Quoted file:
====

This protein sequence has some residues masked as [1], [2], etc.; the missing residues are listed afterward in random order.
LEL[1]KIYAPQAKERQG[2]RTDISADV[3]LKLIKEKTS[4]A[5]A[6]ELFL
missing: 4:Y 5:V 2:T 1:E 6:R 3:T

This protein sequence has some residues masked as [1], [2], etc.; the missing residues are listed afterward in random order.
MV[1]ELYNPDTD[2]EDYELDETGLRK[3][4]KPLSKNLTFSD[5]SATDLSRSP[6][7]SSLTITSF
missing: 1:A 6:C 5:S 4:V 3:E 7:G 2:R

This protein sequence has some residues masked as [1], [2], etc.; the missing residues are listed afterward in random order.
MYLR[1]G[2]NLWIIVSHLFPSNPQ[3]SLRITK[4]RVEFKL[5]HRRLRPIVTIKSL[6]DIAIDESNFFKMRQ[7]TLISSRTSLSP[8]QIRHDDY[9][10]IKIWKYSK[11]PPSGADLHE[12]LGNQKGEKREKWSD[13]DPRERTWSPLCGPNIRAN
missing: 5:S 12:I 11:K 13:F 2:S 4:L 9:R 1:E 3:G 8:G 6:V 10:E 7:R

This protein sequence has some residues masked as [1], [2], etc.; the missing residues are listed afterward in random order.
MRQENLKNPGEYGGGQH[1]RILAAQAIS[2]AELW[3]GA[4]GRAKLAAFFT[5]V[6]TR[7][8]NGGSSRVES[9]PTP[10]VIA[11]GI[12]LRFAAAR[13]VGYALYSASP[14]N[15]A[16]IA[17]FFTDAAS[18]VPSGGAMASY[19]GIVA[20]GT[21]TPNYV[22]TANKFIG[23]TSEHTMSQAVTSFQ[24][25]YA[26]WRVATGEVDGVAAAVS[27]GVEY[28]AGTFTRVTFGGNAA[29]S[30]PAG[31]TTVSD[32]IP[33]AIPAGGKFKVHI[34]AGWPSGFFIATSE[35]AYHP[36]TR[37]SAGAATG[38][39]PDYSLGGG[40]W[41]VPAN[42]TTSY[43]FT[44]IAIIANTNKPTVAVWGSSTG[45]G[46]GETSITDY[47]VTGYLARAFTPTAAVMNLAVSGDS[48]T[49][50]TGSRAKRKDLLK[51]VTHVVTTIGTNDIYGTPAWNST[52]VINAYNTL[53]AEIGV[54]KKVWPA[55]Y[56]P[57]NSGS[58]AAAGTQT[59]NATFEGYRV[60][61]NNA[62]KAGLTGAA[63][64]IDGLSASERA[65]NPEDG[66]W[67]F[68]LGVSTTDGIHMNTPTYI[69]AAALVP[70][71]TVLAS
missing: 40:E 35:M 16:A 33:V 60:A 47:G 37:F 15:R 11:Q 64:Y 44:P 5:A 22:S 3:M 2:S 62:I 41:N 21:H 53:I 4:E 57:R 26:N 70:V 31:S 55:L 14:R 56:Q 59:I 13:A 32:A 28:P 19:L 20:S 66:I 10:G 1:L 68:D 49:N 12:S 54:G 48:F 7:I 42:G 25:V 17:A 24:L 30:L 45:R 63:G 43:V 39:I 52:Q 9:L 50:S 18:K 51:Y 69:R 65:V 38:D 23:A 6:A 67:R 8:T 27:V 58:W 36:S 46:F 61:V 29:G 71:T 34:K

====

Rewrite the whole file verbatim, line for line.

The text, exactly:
This protein sequence has some residues masked as [1], [2], etc.; the missing residues are listed afterward in random order.
LEL[1]KIYAPQAKERQG[2]RTDISADV[3]LKLIKEKTS[4]A[5]A[6]ELFL
missing: 4:Y 5:V 2:T 1:E 6:R 3:T

This protein sequence has some residues masked as [1], [2], etc.; the missing residues are listed afterward in random order.
MV[1]ELYNPDTD[2]EDYELDETGLRK[3][4]KPLSKNLTFSD[5]SATDLSRSP[6][7]SSLTITSF
missing: 1:A 6:C 5:S 4:V 3:E 7:G 2:R

This protein sequence has some residues masked as [1], [2], etc.; the missing residues are listed afterward in random order.
MYLR[1]G[2]NLWIIVSHLFPSNPQ[3]SLRITK[4]RVEFKL[5]HRRLRPIVTIKSL[6]DIAIDESNFFKMRQ[7]TLISSRTSLSP[8]QIRHDDY[9][10]IKIWKYSK[11]PPSGADLHE[12]LGNQKGEKREKWSD[13]DPRERTWSPLCGPNIRAN
missing: 5:S 12:I 11:K 13:F 2:S 4:L 9:R 1:E 3:G 8:G 6:V 10:E 7:R

This protein sequence has some residues masked as [1], [2], etc.; the missing residues are listed afterward in random order.
MRQENLKNPGEYGGGQH[1]RILAAQAIS[2]AELW[3]GA[4]GRAKLAAFFT[5]V[6]TR[7][8]NGGSSRVES[9]PTP[10]VIA[11]GI[12]LRFAAAR[13]VGYALYSASP[14]N[15]A[16]IA[17]FFTDAAS[18]VPSGGAMASY[19]GIVA[20]GT[21]TPNYV[22]TANKFIG[23]TSEHTMSQAVTSFQ[24][25]YA[26]WRVATGEVDGVAAAVS[27]GVEY[28]AGTFTRVTFGGNAA[29]S[30]PAG[31]TTVSD[32]IP[33]AIPAGGKFKVHI[34]AGWPSGFFIATSE[35]AYHP[36]TR[37]SAGAATG[38][39]PDYSLGGG[40]W[41]VPAN[42]TTSY[43]FT[44]IAIIANTNKPTVAVWGSSTG[45]G[46]GETSITDY[47]VTGYLARAFTPTAAVMNLAVSGDS[48]T[49][50]TGSRAKRKDLLK[51]VTHVVTTIGTNDIYGTPAWNST[52]VINAYNTL[53]AEIGV[54]KKVWPA[55]Y[56]P[57]NSGS[58]AAAGTQT[59]NATFEGYRV[60][61]NNA[62]KAGLTGAA[63][64]IDGLSASERA[65]NPEDG[66]W[67]F[68]LGVSTTDGIHMNTPTYI[69]AAALVP[70][71]TVLAS
missing: 40:E 35:M 16:A 33:V 60:A 47:G 37:F 15:R 11:Q 64:Y 44:P 5:A 22:S 3:M 2:S 62:I 41:N 21:H 53:I 4:E 57:R 26:N 70:V 31:S 55:L 14:R 56:Q 59:I 13:A 32:A 28:P 19:L 20:S 66:I 10:G 1:L 68:D 49:N 12:S 54:G 48:F 7:I 42:G 25:V 17:A 24:L 30:L 45:R 63:G 43:V 39:I 52:Q 9:L 50:S 18:K 51:Y 69:R 65:V 38:D 23:A 6:A 67:R 8:T 27:V 58:W 36:S 46:F 61:V 29:G 71:T 34:K